A new row in the table was to be filled in every time when either the number of participants, the medium, the setting or the genre changed, when, for example, a new participant joined or left the interaction. As the subject was not of primary research importance, subjects within a type of linguistic activity were allowed to be listed within one cell. When two types of language use were either alternating or happening parallelly, the informants were asked to connect the two rows describing them with brackets. E.g. if the informant was reading and at the same time listening to other people talking; or if spontaneous conversation was regularly interrupted by interesting news on TV. When I collected the logbooks, I asked the informants to comment on it or the task: they clarified ambiguous details, and gave plenty of comments, both about the pitfalls of the logbook and their experiences. They were all surprised to realise that so much time was spent on so many different types of linguistic activities. One of them even called it consciousness-raising task, because now she realised that her whole life was being spent almost on nothing else but giving and receiving verbal, visual and other signals.4

3 4

„Number of participants” would have been a better label. All my informants were extremely helpful, for which I am indebted.

4

2.3 Results. Table 1 shows some quantitative results: the overall duration5 of linguistic activity by the seven informants in minutes (mean: 622.86 minutes, standard dev.: 240.2), also broken down by medium. As it can be expected, a majority of all these people’s language use was in the spoken medium, though with a highly varying proportion. 2.3.1 Spoken activities. The proportion of longer spontaneous face-to-face conversations (LSFC) with family, acquaintances or strangers were calculated for each informant (see Table 1). The remaining time within the spoken medium was spent on telephone conversations, fleeting interactions (greetings, saying Sorry!, paying in a shop), watching movie films or TV-programmes, listening to radio programmes or to others’ conversations and loudspeaker announcements while travelling on public transport, mixed classroom activities, etc.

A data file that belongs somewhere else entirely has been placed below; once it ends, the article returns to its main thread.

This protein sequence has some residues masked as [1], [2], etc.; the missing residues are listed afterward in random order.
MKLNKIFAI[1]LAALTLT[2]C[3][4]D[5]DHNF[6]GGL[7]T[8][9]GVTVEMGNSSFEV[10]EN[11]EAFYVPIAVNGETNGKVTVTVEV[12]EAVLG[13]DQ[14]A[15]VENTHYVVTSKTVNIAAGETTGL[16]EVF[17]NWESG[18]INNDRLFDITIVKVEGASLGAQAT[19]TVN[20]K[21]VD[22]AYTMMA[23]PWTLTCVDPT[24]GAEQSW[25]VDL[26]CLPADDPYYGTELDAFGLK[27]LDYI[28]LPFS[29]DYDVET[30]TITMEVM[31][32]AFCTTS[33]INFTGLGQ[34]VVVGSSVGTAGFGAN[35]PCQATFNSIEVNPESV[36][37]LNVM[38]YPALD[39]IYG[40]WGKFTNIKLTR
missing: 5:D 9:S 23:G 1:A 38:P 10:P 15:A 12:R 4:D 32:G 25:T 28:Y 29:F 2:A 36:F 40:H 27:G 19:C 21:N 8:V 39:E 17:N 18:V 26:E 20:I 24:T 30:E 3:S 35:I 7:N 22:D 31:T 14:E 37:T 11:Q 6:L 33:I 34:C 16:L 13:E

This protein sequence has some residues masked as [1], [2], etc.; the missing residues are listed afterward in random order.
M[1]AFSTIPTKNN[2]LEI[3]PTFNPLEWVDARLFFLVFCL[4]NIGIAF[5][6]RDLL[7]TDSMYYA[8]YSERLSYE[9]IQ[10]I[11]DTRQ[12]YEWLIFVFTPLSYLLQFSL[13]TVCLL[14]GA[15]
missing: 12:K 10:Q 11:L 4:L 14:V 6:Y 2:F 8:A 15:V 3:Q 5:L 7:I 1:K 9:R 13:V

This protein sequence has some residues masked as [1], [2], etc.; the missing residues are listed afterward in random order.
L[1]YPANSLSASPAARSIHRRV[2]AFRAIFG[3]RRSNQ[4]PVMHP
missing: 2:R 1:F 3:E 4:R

age 40 39 24 46 12 31 36

sex female female male female female female male

time of week weekend day weekday weekend day weekend day weekend-weekday weekday weekday

sum (min.) 739 1058 736 653 502 4006 2727

written (min.)* 95 13% 509 48% 175 24% 196 30% 114 23% 192 48% 32 12%

spoken (min.)* 644 87% 549 52% 561 76% 457 70% 388 77% 208 52% 240 82%

LSFC** 503 78% 451 82% 540 96% 455 99% 125 32% 141 68% 227 95%

Table 1. Duration of Hungarian linguistic activity by informant in pilot study 2 (in minutes); * = percentage given in proportion to sum; ** = percentage of longer spontaneous face-to-face conversations (LSFC) given in proportion to spoken activity